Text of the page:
The spread between the yield on the two-year U.S. Treasury note and the 10-year U.S. Treasury note is scrutinized most. The spread between the two securities has contracted to 30 basis points.  The spread was 50 basis points at the start of the year. The spread was 90 basis points a year ago. 

 

So what’s the cause?

 

Market participants will buy long-term debt if they anticipate a recession. They buy the long-term debt because they anticipate the Fed will change course: It will lower the fed funds rates to counter the recession. The price of long-term debt rises more than short-term debt when interest rates are cut. Market participants anticipate booking a capital gain.

 

That said, it’s still mostly good for now. But if the economic costs associated with the trade imbroglio accumulate, it might not be less good a year from now. 

 

 

This Trend Is No Longer Our Friend

 

We are 10 years removed from the bursting of the housing bubble. Prices have recovered, and then some. Home prices at the national level are at an all-time high. They continue to gain altitude.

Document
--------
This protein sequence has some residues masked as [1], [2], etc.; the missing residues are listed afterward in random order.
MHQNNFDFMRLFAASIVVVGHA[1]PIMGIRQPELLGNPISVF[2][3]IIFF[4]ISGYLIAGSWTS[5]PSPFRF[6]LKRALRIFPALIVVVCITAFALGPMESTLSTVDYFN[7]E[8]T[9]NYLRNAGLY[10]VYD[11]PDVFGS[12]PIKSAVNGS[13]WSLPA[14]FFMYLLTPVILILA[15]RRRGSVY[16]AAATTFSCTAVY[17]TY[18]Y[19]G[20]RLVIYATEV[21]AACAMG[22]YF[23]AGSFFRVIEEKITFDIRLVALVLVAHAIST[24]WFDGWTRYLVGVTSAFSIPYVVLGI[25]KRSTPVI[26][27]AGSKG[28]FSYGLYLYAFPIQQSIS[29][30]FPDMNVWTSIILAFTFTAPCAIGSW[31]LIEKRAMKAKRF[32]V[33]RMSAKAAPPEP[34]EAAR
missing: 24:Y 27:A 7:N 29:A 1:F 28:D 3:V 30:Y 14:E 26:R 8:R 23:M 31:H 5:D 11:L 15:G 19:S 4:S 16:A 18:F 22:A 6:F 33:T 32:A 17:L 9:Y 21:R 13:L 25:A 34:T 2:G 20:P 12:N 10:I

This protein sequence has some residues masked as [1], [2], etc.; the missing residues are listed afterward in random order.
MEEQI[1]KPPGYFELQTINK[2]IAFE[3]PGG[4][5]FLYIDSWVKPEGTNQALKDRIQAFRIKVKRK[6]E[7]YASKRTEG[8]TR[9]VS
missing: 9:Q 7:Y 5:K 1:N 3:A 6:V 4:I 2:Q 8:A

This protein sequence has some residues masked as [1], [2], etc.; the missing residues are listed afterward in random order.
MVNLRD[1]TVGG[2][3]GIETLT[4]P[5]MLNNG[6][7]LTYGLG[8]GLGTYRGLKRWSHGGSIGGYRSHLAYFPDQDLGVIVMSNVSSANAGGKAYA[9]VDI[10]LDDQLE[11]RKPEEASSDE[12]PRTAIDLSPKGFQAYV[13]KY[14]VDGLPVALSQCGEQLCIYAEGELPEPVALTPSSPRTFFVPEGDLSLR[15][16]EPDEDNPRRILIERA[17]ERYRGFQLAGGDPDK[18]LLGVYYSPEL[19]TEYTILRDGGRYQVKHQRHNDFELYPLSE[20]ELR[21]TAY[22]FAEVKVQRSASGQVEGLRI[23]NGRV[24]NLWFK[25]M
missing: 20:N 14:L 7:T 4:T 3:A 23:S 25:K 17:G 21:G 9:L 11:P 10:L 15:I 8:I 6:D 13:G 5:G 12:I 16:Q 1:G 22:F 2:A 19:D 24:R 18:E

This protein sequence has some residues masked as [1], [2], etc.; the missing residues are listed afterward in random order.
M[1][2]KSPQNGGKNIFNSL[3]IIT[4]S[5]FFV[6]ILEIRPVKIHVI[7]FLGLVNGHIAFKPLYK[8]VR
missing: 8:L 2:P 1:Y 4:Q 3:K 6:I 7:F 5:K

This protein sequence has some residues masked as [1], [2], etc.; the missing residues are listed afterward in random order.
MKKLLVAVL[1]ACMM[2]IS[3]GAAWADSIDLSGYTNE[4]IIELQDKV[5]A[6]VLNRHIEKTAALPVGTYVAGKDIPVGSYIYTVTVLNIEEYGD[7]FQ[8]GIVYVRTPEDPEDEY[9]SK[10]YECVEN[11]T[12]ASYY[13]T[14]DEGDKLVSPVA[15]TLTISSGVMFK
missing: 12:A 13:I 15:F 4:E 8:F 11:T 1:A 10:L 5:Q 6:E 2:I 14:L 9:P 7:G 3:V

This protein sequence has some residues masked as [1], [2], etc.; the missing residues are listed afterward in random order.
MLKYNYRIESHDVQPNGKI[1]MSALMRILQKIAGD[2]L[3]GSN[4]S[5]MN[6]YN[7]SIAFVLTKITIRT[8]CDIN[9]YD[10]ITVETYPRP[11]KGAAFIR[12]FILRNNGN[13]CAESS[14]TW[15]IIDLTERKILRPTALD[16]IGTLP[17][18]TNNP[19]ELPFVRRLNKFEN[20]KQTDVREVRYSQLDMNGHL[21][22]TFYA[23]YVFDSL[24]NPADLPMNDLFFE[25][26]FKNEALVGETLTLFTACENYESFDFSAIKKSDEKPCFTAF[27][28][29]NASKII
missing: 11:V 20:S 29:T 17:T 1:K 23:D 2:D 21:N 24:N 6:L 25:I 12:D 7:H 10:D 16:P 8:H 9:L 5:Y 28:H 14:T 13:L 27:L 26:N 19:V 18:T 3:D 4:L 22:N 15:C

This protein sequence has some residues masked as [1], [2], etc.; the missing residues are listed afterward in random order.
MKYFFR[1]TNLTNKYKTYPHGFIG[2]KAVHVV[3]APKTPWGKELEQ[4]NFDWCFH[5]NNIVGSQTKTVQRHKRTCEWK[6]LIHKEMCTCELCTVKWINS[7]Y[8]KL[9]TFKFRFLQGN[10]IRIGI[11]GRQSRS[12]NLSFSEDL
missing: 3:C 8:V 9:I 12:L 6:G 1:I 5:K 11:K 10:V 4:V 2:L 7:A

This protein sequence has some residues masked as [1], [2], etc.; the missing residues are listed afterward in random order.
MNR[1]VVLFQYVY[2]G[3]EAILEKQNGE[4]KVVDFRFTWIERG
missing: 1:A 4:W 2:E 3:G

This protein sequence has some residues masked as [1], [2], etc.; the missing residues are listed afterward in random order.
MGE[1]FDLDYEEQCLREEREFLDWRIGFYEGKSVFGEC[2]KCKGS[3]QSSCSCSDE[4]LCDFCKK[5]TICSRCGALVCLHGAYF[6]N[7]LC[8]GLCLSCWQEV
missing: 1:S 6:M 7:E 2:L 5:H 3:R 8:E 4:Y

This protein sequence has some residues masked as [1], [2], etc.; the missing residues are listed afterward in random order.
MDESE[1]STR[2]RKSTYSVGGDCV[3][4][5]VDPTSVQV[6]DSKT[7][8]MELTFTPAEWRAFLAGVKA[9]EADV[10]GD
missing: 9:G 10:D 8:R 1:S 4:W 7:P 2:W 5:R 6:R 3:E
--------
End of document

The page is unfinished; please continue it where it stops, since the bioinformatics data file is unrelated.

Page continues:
CoreLogic reports that prices in its home price index were up 7.1% year over year in May. The year-over-year gains have ranged between 5% and 7% each month over the past five years. That the latest price increase is at the high-end of the range this late into the recovery is somewhat extraordinary. 

 

Supply remains the issue. We have a dearth of it. Unfortunately, the dearth will continue into the foreseeable future. The soaring costs of principal building materials will hinder housing supply growth. 

 

Random-length lumber prices are up 44% from a year ago. CME futures contracts are up about 52% for the same period. Lumber prices tend to peak this time of year and then bottom in the autumn months. This time could be different. This year, lumber is saddled with a 20.8% tariff applied to imported Canadian lumber. Canada has historically been a key supplier of lumber to the U.S. housing market. 

 

Housing costs will likely rise further because of the 25% tariff applied to imported steel and the 10% tariff applied to imported aluminum. Higher costs will impede new-home construction, which is unfortunate. If housing needs anything, it needs more new-home construction. It needs slower home-price appreciation.